The ‘Rutland Water Ospreys’ went on sale on the day of our meeting. The book tells the wonderful success story of the reintroduction of Ospreys to England. It is beautifully written by Tim and illustrated throughout with John’s fantastic photos and drawings. I was delighted, as a contributor, together with several other volunteers, to be invited to a luncheon to celebrate the publication. It took place last Friday, and by now the Manton Bay female had returned. As I drove towards Lyndon, I glimpsed briefly towards the nest and saw her on the French Perch – my first sighting of an Osprey this year. It was so interesting to listen to Tim Appleton explaining how the Project first came about, when he watched two Ospreys spend the summer of 1994 at Rutland Water. He assumed them to be a pair and was hoping for their return next summer, but when he contacted Roy Dennis to see what could be done about encouraging Ospreys to breed at Rutland Water, he soon found out that he was wrong in that assumption. However, the contact was made, a translocation was undertaken, only made possible with funding from Anglian Water and the rest is history. The book tells the story from that initial contact, up to the present day. The trials and tribulations of the translocation were both poignant and amusing; travelling down from Scotland with young Ospreys caged behind you, and no separation between them and the cab, made for an ‘interesting’ journey, as Andy Brown from Anglian Water regaled – he certainly made sure that he had the translocation licence in his pocket when stopping for petrol, covered in Osprey guano. As we listened to Andy, Tim Appleton and Roy Dennis, it was obvious to everyone what friendship and trust must have existed at the beginning of their relationship, and more importantly, how it still exists. Helen Mcintyre was also involved at the beginning, and although Tim Mackrill was not involved professionally at the start, he was certainly there as a young teenage volunteer, later taking over from Helen. One of the most interesting statements made by Tim M. was that without the translocation, Ospreys would probably not have spread south, for about a century as they are so site faithful, a sobering thought. As we took lunch in the centre, we had the opportunity to see many of John Wright’s original sketches and paintings that appear in the book. They are beautiful and Roy generously admitted that John is an expert in identifying individual Ospreys from their plumage, better than Roy himself.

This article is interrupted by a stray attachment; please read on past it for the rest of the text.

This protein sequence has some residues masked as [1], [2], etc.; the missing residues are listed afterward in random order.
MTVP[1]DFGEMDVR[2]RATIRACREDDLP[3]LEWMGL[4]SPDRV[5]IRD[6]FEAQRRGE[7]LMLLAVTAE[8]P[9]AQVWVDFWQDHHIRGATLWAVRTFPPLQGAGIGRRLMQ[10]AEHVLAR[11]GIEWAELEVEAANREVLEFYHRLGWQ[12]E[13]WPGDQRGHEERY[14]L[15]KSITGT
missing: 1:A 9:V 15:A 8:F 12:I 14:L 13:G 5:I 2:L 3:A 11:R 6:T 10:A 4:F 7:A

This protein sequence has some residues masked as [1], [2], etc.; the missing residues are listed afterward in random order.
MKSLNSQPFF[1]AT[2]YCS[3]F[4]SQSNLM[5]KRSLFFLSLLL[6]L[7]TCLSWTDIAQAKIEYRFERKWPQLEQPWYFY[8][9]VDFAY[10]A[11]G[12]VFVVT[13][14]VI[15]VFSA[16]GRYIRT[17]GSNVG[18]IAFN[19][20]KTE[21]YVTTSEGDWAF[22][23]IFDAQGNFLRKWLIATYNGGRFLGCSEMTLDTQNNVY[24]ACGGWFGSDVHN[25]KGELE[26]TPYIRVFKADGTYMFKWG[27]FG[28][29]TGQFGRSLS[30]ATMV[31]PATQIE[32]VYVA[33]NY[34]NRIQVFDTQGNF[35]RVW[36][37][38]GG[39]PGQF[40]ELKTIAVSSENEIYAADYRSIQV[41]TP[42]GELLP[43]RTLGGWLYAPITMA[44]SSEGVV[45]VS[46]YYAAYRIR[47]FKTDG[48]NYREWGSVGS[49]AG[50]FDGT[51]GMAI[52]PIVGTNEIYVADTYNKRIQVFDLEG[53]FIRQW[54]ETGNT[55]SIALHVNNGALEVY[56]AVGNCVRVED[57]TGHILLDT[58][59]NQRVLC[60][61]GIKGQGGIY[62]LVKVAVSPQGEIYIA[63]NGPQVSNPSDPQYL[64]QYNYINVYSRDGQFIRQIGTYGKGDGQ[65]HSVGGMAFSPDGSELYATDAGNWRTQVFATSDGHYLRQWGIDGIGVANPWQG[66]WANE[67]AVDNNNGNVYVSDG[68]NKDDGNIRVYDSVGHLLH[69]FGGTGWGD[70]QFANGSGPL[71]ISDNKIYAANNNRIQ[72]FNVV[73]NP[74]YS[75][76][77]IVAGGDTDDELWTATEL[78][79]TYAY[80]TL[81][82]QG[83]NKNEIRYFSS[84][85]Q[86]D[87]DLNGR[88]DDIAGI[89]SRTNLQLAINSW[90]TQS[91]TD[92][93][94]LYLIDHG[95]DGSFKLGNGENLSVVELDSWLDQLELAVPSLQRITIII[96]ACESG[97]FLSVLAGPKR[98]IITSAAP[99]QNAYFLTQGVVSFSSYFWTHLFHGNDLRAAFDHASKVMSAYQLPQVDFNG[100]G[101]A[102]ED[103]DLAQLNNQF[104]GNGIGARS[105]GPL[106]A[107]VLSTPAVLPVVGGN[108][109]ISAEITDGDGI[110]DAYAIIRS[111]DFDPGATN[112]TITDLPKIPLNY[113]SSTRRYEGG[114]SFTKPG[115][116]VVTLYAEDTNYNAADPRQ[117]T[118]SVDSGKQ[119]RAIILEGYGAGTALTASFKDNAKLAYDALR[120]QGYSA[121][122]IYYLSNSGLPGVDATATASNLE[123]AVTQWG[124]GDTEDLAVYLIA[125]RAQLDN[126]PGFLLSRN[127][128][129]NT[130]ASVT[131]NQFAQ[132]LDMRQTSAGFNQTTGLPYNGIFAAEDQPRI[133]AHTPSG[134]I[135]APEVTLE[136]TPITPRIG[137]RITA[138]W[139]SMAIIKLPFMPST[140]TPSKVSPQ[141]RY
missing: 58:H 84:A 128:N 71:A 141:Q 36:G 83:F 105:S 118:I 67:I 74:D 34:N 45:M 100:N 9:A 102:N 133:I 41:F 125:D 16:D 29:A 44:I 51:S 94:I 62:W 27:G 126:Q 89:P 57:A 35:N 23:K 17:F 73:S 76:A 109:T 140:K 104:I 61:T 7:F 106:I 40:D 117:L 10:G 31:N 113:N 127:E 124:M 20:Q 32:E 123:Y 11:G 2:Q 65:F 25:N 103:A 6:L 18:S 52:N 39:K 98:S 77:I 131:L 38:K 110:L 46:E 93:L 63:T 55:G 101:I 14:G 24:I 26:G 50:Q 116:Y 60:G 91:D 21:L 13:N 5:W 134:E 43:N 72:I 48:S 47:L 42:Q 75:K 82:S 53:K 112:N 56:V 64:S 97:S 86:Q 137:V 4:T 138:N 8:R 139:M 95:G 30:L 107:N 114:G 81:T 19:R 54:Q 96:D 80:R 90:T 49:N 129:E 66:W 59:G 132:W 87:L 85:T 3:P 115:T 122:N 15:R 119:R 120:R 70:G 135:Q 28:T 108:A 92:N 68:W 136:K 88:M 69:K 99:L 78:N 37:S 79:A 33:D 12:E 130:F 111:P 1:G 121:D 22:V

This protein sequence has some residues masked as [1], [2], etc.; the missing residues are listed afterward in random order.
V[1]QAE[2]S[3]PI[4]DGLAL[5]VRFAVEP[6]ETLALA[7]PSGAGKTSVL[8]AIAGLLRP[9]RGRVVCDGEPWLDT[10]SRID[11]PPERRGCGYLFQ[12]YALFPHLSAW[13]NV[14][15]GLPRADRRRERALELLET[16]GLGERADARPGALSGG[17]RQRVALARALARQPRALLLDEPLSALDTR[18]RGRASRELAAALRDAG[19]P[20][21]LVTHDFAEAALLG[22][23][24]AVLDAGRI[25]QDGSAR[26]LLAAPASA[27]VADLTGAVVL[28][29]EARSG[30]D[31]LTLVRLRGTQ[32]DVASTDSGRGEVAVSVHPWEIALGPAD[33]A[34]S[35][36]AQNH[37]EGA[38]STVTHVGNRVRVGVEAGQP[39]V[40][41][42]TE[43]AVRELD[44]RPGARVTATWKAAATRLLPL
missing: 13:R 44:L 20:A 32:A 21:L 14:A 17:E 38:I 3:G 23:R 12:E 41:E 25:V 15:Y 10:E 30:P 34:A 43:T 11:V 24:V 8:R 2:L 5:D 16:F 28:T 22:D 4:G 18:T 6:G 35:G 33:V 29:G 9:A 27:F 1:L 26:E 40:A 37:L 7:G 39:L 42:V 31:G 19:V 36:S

Yes, we’re still playing Charades and this one is theatre ….